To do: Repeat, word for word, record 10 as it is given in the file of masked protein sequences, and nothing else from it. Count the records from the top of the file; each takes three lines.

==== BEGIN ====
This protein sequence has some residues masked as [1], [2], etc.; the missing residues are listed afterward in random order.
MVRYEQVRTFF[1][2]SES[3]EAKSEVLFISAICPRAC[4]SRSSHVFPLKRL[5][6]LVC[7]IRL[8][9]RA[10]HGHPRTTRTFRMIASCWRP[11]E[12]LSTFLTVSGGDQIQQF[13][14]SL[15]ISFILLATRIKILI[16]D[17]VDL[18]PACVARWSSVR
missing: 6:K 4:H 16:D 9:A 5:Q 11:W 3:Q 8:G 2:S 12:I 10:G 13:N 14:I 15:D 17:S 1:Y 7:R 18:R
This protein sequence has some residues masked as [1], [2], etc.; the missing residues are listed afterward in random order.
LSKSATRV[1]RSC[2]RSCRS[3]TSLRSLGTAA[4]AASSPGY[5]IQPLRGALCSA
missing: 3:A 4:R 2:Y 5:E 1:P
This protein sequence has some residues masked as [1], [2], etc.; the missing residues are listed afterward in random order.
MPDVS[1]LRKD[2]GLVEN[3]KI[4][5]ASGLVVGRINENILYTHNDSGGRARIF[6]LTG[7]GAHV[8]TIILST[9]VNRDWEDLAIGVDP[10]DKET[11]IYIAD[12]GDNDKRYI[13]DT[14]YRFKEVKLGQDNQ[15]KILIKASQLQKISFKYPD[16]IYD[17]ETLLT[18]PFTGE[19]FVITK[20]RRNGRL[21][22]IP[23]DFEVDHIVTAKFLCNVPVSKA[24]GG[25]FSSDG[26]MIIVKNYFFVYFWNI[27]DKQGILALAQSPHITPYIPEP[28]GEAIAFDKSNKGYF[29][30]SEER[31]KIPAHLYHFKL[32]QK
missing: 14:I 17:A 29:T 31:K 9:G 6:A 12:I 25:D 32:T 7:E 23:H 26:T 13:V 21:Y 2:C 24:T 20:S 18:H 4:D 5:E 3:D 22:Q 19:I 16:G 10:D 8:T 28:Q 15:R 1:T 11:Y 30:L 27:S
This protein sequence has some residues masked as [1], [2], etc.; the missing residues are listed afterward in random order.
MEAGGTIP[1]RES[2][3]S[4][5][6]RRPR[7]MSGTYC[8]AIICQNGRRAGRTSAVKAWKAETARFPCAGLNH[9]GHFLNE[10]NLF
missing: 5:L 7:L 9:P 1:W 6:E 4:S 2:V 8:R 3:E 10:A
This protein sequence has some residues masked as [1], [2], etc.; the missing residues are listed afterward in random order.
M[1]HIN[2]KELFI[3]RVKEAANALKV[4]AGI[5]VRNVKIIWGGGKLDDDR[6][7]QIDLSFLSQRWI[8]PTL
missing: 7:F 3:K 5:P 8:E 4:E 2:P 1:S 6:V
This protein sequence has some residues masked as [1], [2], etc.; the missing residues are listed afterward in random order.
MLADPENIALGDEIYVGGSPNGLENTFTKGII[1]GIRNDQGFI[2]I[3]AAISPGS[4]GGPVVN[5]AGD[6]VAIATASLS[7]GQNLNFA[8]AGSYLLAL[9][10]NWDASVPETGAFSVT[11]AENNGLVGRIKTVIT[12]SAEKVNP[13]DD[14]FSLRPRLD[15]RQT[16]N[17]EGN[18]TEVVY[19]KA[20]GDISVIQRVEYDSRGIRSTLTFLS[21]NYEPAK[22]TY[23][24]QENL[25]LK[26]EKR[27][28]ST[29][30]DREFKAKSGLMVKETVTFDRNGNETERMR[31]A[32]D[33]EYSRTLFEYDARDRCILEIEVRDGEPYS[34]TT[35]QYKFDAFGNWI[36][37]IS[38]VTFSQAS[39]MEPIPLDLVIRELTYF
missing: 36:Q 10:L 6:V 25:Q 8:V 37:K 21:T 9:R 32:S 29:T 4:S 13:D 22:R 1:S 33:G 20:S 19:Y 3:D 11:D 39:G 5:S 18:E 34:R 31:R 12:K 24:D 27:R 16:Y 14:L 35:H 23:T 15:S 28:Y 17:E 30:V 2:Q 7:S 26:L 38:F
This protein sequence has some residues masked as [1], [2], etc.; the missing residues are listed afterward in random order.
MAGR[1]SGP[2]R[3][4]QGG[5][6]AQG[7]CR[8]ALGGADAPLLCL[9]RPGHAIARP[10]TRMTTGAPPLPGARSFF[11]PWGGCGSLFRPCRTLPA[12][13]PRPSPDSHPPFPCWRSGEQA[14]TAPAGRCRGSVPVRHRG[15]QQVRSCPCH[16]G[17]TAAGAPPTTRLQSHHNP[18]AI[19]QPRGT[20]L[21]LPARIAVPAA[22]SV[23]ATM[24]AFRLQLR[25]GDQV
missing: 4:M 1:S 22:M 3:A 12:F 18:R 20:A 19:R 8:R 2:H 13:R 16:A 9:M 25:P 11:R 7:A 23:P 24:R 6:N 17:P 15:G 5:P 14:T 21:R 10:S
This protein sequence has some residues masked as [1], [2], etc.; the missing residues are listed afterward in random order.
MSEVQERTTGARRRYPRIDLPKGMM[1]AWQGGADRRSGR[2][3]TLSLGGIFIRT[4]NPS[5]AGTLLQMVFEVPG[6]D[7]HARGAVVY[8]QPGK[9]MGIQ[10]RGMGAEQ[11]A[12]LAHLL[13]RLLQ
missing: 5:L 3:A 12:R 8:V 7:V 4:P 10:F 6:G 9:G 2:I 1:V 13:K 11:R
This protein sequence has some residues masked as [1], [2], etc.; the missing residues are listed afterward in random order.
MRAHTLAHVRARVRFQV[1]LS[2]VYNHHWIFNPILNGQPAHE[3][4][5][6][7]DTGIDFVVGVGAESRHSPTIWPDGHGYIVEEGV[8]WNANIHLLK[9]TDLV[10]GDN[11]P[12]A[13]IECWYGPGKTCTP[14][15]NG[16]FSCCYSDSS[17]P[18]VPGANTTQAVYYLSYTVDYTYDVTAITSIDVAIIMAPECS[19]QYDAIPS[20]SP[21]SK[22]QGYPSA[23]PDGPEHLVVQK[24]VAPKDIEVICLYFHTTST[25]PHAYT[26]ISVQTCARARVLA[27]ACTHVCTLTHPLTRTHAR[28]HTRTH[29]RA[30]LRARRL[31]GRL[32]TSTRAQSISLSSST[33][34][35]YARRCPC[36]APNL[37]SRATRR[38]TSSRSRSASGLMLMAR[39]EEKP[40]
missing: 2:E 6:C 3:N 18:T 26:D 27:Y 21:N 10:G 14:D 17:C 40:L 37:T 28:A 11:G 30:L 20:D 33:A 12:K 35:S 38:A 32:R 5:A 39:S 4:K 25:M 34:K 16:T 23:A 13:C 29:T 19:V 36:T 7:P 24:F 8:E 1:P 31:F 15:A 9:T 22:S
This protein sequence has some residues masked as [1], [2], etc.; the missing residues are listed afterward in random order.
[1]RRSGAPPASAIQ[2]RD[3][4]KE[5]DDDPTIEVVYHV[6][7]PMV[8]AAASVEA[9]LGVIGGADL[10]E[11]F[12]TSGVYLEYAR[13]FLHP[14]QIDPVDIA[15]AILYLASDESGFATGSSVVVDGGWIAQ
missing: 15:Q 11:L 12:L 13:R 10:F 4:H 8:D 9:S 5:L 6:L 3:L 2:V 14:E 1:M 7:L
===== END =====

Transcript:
This protein sequence has some residues masked as [1], [2], etc.; the missing residues are listed afterward in random order.
[1]RRSGAPPASAIQ[2]RD[3][4]KE[5]DDDPTIEVVYHV[6][7]PMV[8]AAASVEA[9]LGVIGGADL[10]E[11]F[12]TSGVYLEYAR[13]FLHP[14]QIDPVDIA[15]AILYLASDESGFATGSSVVVDGGWIAQ
missing: 15:Q 11:L 12:L 13:R 10:F 4:H 8:D 9:S 5:L 6:L 3:L 2:V 14:E 1:M 7:L